Tag Archives: Memorial Day

The Real Meaning of Christmas Memorial Day

Well readers, it’s Memorial Day in America, meaning that you’re almost certainly going to stumble over one of these pictures today…

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These have a habit of rearing their heads from the depths of the internet whenever a holiday rolls around. Memorial Day. Veteran’s Day. Our sense of patriotic duty and military sympathy is so strong that we’ll even claim Labor Day “isn’t just a long weekend.”

And regardless of where you stand on the political spectrum, your Facebook feed is almost certainly going to be drenched in emotional “tributes” to the armed forces.

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And it’s that last one there that really irked me. “The real meaning of Memorial Day.”

The real” meaning of Memorial Day.

Because apparently everyone’s been grossly incorrect about what Memorial Day means. Because the “realmeaning- like the city of Atlantis or the paintings of Botticelli- has been lost to mankind. Because it must mean something. It can’t be just a day for BBQs, right?

Well readers, yours truly has undertaken an intrepid journey into the heart of American culture to uncover that legendary “lost meaning.”

Here’s what I’ve discovered. Continue reading

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Culture War Reporters’ Memorial Day Montage

War.

For the vast majority of the lives of every writer here at CWR, wars and rumors of war have been a part of daily life. As of 2013, over 43% of the US military is comprised of men and women aged 25 or younger, an additional 22% just barely older. The majority of this nation’s army are tasked with fighting in conflicts many are barely old enough to remember the start of. The once rare presence of a person in uniform has now become a commonplace in airports all across the continent, and for good or ill, the armed forces have become a major element in our culture, and we here at CWR have engaged the subject over and over again.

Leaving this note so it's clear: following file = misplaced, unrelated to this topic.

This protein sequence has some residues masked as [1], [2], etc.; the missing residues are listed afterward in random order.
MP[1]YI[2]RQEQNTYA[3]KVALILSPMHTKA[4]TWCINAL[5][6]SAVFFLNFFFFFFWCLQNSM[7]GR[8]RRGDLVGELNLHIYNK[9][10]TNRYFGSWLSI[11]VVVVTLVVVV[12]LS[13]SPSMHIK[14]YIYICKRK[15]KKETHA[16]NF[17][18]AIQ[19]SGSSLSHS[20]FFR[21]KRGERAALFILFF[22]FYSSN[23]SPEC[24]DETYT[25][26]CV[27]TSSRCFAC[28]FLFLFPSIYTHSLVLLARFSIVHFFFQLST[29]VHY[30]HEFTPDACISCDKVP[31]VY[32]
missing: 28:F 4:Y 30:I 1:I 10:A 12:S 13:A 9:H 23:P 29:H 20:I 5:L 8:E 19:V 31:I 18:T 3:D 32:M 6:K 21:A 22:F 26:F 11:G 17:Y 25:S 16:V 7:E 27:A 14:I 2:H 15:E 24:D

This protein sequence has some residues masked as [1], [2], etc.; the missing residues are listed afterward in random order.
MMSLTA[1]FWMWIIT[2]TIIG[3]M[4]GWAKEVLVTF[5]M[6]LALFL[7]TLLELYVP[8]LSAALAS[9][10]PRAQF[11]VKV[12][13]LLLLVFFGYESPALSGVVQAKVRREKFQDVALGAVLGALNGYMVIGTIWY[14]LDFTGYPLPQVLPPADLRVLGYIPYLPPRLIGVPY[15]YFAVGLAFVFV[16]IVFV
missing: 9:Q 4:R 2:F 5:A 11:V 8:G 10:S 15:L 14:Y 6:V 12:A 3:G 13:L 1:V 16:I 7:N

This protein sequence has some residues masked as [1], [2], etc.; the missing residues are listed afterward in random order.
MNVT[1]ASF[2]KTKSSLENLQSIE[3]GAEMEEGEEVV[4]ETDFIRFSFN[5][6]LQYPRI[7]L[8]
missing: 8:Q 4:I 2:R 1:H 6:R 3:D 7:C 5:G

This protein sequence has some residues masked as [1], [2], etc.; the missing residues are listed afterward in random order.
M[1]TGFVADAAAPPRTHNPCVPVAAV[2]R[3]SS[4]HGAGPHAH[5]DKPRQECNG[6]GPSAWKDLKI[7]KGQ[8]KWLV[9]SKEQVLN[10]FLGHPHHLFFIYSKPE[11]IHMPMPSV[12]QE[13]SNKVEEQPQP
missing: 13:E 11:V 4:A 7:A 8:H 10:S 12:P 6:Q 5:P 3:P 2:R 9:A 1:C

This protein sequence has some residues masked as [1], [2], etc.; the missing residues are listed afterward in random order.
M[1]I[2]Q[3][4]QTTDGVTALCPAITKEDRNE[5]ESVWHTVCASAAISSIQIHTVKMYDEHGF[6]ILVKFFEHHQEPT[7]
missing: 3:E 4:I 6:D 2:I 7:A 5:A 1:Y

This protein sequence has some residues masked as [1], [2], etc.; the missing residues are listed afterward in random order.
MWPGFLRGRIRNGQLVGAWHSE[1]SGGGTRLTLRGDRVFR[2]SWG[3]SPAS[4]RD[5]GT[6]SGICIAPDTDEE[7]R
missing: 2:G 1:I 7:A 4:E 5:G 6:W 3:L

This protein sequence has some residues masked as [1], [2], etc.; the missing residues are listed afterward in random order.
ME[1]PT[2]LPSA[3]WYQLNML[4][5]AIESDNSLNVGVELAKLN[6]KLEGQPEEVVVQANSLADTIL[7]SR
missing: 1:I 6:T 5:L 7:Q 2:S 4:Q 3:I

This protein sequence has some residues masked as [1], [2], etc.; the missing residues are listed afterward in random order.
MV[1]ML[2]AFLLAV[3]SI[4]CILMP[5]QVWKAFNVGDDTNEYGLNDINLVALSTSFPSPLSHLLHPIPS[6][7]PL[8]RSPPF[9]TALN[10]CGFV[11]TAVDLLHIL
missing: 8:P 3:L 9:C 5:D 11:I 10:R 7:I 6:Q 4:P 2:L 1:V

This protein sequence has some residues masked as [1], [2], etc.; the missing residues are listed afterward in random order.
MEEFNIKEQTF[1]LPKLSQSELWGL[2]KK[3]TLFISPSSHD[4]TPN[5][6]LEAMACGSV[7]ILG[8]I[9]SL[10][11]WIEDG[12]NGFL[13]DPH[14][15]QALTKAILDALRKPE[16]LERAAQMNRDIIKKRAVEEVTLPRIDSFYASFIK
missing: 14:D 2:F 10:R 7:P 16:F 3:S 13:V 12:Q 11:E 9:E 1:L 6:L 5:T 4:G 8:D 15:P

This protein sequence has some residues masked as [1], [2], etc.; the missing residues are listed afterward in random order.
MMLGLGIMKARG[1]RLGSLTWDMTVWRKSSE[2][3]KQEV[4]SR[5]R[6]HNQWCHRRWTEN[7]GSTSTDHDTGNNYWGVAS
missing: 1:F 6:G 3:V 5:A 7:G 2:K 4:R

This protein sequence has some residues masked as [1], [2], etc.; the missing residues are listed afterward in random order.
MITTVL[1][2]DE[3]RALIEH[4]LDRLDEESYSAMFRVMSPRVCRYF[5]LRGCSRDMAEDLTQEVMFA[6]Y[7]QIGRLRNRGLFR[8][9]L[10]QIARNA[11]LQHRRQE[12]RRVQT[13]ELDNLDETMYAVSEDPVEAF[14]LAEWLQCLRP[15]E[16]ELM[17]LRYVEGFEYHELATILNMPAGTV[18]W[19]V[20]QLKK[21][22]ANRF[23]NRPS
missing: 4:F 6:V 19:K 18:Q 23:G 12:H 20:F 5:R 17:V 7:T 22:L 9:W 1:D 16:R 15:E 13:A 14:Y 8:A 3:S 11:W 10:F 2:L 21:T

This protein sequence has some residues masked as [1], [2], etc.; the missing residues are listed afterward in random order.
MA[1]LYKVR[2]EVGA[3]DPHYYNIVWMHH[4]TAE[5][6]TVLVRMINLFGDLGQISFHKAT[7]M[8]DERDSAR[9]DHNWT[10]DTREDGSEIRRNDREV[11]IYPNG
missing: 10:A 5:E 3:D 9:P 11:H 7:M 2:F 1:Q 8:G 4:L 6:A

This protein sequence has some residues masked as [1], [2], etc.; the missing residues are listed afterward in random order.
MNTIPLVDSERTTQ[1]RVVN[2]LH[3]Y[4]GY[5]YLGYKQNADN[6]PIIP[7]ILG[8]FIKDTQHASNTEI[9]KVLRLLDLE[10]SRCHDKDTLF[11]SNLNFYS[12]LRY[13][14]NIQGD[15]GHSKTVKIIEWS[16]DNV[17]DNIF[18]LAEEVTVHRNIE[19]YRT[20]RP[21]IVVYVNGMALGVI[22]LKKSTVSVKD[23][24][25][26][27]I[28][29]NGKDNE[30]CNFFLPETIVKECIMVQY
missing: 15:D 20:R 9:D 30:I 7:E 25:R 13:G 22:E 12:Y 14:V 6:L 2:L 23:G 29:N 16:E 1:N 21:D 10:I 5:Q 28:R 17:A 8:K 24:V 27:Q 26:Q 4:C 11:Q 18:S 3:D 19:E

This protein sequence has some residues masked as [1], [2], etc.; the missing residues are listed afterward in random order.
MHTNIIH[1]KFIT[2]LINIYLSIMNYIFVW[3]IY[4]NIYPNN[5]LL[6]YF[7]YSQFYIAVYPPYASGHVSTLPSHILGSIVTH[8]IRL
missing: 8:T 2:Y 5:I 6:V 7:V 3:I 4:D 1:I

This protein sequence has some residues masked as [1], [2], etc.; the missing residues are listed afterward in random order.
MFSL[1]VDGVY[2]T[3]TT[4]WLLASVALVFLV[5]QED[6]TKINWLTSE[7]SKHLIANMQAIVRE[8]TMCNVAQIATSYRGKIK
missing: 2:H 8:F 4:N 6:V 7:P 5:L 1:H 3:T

Today’s post comes to you on Memorial Day for Americans. In the spirit of the day, I figured we should take a moment to offer a review on the material we’ve produced on the subject of the military. The good, the bad, the ugly- altogether.

Why We Need Graphic Violence

Violence in media is often cited as being one of the chief sources of violence in everyday life. But is our paralytic fear of showing blood and gore actually a good thing? Here we argue that disturbing images need to be seen for us to be really and truly disturbed, and that there’s no better place to start than with war. How else can we measure the real cost?

Stars Earn Stripes (Is A Terrible, Awful, Idiotic Abomination)

Fortunately cancelled after only four weeks of airtime, NBC’s Stars Earn Stripes stands as a demonstration of just how depraved we can be when it comes to exploiting the horror of war and our sympathy for folks in uniform. Here we break down every repellent detail of why this show (and shows like it) are as damaging as they are deluding.

No War, No More

During the height of tensions with North Korea during the spring of 2013 there was more than a little bravado on the side of Americans mocking the little dictatorship and laughing at the prospect of bombing the country out of existence. Frustrated by the cavalier attitude of so many, we provided this reminder of the actual nature of war and conflict.

Shame Day: War As A Fashion Statement